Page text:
Over the past two weeks the Democratic Alliance has been through what one newspaper has called "its biggest crisis yet". This was triggered by the shocked reaction, from within liberal and Afrikaner circles and from within the party itself, over the DA's decision to perform a U-turn on its historic opposition to the Employment Equity Act and vote for a series of draconian amendments to this racialist legislation in the National Assembly in late October.
This first dramatic U-turn was followed by a second, late last week, as DA leader Helen Zille admitted that the official opposition should never have voted for the Bill in the first place, and would now seek to make amends by opposing it as it made its way through the National Council of Provinces.
If you are a person who relies on the English-language press for its news (Business Day excluded) this controversy would have arrived like a bolt from the blue on about Friday.
The timeline below sets out how the story actually developed:
On Thursday October 24 the National Assembly voted in favour of the Employment Equity Amendment Bill in the Second Reading Debate. This Bill sought to strengthen the ability of the Department of Labour to enforce racial and gender quotas - based on demographic proportionality - at all levels of the private sector by removing existing checks-and-balances, increasing the department's enforcement powers, and massively increasing the maximum potential fines for non-compliance.
The Bill is supported both by the African National Congress and the official opposition, the Democratic Alliance, despite the latter's concerns over some aspects. In the debate DA Shadow Deputy Minister of Labour Andricus van der Westhuizen announced his party's decision to support the Bill and stated that the Employment Equity Act was completely compatible with the DA's vision of the open opportunity society.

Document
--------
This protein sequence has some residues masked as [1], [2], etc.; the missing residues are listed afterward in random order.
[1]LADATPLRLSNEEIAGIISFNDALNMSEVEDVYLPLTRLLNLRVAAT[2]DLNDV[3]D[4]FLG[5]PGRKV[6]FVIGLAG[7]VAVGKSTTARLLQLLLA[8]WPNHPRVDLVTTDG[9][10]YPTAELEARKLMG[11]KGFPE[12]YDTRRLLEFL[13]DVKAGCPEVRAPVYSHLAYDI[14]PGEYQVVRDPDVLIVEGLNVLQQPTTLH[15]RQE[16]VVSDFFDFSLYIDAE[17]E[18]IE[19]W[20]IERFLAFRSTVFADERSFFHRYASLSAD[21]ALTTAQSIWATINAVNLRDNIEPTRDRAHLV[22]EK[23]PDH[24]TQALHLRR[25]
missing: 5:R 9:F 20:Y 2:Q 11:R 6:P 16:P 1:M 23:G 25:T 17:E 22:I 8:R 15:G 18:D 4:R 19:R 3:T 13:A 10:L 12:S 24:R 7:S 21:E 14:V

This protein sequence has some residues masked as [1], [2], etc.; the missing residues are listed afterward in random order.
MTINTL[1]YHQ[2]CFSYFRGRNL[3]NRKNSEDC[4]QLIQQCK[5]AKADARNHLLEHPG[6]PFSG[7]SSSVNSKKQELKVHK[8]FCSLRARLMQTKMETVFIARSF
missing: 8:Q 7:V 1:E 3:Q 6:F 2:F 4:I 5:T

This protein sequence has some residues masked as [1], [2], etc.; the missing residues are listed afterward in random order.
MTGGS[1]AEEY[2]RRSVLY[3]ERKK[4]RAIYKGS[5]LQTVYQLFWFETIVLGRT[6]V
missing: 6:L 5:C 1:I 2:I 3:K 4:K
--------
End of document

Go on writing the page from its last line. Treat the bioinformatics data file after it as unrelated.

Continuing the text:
Later in the debate DA Shadow Minister of Labour Sej Motau said that his party fully supported "the constitutional provisions for affirmative action and the objectives of the Employment Equity Act to promote redress and diversity in the South African labour market. The DA believes that it is desirable that individuals from diverse backgrounds should lead, participate in and form part of businesses and other organisations in South Africa, and that corrective action should be taken to achieve such diversity. However, while we support the general thrust of the Employment Equity Amendment Bill before this House today, we remain concerned about some provisions in the Bill."
The only political party to oppose the amendment bill was the Freedom Front Plus. FF+ MP Pieter Groenewald released a statement following the vote setting out his party's position and noting that the Bill had passed with both the support of the ANC and the DA. The DA does not release a statement publicising or explaining its support for the Bill.
On Monday, October 28, Politicsweb published an article by its editor, James Myburgh, headed: "Has the DA put a bullet through its brain?" The article noted that then Democratic Party had opposed the original Employment Equity Bill in 1998 with its then leader Tony Leon describing it as a "pernicious piece of social engineering." And that the DP had built up its support among racial minority voters, and thereby secured the status of official opposition in 1999, through vigorously opposing the ANC's race-based policies and legislation. He commented:
"It is difficult to see what on earth could have come over the DA caucus in parliament to make it reverse its former opposition to this racialist and totalitarian legislation and support these amendments. Helen Zille has in the past described the principle that lies at the heart of the Act as ‘Verwoerdian' so why would her party vote for its more stringent enforcement? By doing so the DA has betrayed its supporters, its history, its principles and indeed, the future of South Africa itself....While the penny may not drop before the 2014 elections at some point over the next five years the DA's white, Coloured and Indian supporters will ask themselves why they should continue to back a party that voted in parliament for their racial marginalisation."
This article, though read over 5 000 times in two days, is met with... silence.
The DA does not respond and the story is not picked up by either the English or the Afrikaans press. On Wednesday, October 29, Freedom Front Plus leader Pieter Mulder released a press statement describing the DA's support for the amendment bill as "inexplicable" given that it discriminates, on a racial basis, "against a large portion of their white, brown and Indian support base. The current DA view also differs directly from the view held by the previous DA Leader, Tony Leon, when he, on behalf of the DA, condemned this type of correction (Parliament 20 August 1998) and described it as a pernicious piece of social engineering."